FDA Revokes Approval of Avastin for Breast Cancer
Article date: November 18, 2011
By Stacy Simon
The US Food and Drug Administration (FDA) has revoked approval of the drug Avastin (bevacizumab) for breast cancer. The decision won’t affect the approval of Avastin for other cancers. It’s approved for treating colorectal, kidney, non-small cell lung cancers, and certain brain tumors.
The announcement comes after an FDA advisory panel voted to withdraw approval for Avastin after a 2-day hearing in June, concluding that the drug was not effective and caused dangerous side effects.
At that hearing, several women with breast cancer gave emotional presentations saying that Avastin had saved their lives, and begged the panel not to withdraw approval.
FDA Commissioner Margaret A. Hamburg, MD, said the decision was difficult because there is such a great need for effective treatments for metastatic breast cancer, which is breast cancer that has spread to other parts of the body. But she said the drug has not been shown to be safe and effective for that use.
“After reviewing the available studies it is clear that women who take Avastin for metastatic breast cancer risk potentially life-threatening side effects without proof that the use of Avastin will provide a benefit, in terms of delay in tumor growth, that would justify those risks,” Hamburg said in a statement. “Nor is there evidence that use of Avastin will either help them live longer or improve their quality of life.”
Avastin’s risks include severe high blood pressure; bleeding that can be severe; heart attack or heart failure; and the development of perforations (holes) in different parts of the body such as the nose, stomach, and intestines.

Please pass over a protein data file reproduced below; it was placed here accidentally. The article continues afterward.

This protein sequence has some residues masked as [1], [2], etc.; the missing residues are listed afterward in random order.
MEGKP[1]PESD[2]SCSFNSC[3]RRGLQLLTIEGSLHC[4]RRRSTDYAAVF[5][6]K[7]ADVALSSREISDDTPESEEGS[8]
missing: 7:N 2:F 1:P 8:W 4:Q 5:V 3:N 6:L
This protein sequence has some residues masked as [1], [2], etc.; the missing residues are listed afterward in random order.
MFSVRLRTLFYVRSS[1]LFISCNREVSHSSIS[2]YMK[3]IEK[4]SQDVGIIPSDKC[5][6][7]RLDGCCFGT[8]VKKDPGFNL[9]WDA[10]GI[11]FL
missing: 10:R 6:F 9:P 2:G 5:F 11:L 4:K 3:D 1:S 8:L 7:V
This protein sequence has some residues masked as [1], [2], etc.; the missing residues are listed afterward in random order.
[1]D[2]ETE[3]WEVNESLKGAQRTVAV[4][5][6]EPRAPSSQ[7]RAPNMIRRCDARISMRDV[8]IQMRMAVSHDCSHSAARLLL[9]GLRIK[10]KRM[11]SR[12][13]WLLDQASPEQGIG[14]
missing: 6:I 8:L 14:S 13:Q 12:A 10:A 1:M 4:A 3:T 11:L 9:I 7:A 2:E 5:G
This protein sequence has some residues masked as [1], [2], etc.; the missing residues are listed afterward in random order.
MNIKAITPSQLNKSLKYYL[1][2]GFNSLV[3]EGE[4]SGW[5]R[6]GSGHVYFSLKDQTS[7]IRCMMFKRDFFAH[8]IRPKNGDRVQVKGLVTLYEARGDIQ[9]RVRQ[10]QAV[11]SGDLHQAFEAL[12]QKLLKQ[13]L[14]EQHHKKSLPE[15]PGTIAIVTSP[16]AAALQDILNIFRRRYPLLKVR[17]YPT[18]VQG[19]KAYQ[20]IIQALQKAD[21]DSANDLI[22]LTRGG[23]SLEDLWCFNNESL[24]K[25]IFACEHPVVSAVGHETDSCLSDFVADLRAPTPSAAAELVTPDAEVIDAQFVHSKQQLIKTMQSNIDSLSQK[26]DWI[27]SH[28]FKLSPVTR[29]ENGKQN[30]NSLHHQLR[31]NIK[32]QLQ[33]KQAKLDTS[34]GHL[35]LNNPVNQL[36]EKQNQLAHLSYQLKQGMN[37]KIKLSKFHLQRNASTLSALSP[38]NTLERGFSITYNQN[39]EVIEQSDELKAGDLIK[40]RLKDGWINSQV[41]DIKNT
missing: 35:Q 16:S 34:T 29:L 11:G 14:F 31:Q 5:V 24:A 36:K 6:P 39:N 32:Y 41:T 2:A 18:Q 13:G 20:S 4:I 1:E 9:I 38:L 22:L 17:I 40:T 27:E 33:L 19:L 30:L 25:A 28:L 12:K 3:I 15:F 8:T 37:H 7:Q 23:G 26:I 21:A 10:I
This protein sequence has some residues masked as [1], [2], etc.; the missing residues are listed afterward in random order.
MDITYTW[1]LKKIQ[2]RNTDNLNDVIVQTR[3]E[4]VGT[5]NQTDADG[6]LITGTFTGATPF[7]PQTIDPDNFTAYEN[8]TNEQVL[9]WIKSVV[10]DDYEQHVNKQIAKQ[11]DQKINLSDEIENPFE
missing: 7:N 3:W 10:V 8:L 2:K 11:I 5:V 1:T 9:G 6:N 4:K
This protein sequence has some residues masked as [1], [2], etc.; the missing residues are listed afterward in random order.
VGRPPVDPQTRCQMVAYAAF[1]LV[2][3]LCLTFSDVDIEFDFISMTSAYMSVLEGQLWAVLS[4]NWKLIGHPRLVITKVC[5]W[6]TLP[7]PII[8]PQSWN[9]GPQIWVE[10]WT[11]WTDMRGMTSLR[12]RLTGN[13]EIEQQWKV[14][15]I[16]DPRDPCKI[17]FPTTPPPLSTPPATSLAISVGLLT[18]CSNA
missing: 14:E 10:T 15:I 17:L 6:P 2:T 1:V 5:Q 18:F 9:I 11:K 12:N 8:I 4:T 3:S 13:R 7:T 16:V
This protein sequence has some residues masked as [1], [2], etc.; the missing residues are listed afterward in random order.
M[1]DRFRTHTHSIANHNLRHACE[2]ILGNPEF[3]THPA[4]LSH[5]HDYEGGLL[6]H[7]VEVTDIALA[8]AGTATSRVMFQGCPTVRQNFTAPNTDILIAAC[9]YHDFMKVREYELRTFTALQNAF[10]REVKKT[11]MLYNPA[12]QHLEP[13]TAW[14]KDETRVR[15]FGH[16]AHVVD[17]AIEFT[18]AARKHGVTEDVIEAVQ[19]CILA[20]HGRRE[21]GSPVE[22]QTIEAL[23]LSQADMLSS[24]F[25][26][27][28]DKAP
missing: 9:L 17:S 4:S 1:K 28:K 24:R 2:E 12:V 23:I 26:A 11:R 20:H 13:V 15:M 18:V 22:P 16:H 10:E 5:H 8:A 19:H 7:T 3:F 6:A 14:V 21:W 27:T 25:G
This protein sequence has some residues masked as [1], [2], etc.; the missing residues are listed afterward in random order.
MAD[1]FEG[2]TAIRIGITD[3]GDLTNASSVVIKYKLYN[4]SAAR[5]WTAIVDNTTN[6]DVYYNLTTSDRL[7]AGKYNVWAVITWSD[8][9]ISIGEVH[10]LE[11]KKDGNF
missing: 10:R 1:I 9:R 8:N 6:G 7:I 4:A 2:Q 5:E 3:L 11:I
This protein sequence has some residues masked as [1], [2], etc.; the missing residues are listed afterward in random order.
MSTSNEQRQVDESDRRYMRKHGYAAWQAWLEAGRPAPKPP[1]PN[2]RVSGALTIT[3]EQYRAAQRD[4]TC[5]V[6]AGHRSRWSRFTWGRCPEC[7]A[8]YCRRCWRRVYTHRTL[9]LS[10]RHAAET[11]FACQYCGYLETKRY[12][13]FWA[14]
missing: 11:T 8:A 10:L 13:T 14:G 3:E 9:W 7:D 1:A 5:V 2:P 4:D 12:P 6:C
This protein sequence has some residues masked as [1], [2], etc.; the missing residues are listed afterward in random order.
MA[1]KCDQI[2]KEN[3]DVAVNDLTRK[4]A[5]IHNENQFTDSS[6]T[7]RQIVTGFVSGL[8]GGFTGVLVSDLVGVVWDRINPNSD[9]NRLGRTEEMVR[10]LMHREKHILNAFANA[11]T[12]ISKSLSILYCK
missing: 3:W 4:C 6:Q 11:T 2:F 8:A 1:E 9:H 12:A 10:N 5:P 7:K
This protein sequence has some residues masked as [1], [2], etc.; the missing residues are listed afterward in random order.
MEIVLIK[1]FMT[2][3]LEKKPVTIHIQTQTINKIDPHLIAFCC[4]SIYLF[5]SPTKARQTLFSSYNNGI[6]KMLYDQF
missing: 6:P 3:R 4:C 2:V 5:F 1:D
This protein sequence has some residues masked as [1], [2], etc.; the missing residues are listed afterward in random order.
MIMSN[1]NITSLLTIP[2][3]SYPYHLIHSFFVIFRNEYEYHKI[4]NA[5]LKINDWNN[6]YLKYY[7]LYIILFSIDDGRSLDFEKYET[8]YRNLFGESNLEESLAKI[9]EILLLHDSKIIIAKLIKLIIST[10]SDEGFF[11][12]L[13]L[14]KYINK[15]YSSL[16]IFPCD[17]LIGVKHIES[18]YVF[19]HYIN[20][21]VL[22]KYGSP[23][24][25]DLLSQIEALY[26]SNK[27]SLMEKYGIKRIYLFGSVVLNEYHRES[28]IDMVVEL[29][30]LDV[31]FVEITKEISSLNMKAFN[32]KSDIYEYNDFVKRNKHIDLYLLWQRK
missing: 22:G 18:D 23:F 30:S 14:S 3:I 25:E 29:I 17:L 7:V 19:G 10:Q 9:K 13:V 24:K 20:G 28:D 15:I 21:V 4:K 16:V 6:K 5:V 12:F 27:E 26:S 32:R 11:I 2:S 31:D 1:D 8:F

Len Lichtenfeld, MD, deputy chief medical officer of the American Cancer Society, said today’s decision will likely lead insurance companies to review their coverage of Avastin for breast cancer. "At the least, we would hope that insurers will continue to cover treatment with Avastin in those women with metastatic breast cancer who are currently on the drug and who are showing a benefit from its use."
Avastin was approved for metastatic breast cancer in February 2008 under the FDA’s accelerated approval program, which provides earlier patient access to promising new drugs to treat serious or life-threatening conditions while more clinical trials are conducted to confirm the drug’s benefits.
In this case, after the accelerated approval, the drug’s manufacturer Genentech completed two additional clinical trials and submitted the data from those studies to the FDA. These data showed only a small effect on tumor growth and no evidence that patients lived any longer or had a better quality of life compared to taking standard chemotherapy alone.
The FDA concluded that those benefits were not enough to outweigh the risks of taking Avastin and began the process that resulted in today’s decision to revoke the drug’s approval for breast cancer. Hamburg urged Genentech to conduct more studies to see if there are some specific groups of breast cancer patients who might benefit from Avastin.
Women who are taking Avastin for breast cancer should talk to their doctors about what to do. For more information about breast cancer treatment, see our detailed guide.
Reviewed by: Members of the ACS Medical Content Staff
ACS News Center stories are provided as a source of cancer-related news and are not intended to be used as press releases.
Thank you for your feedback.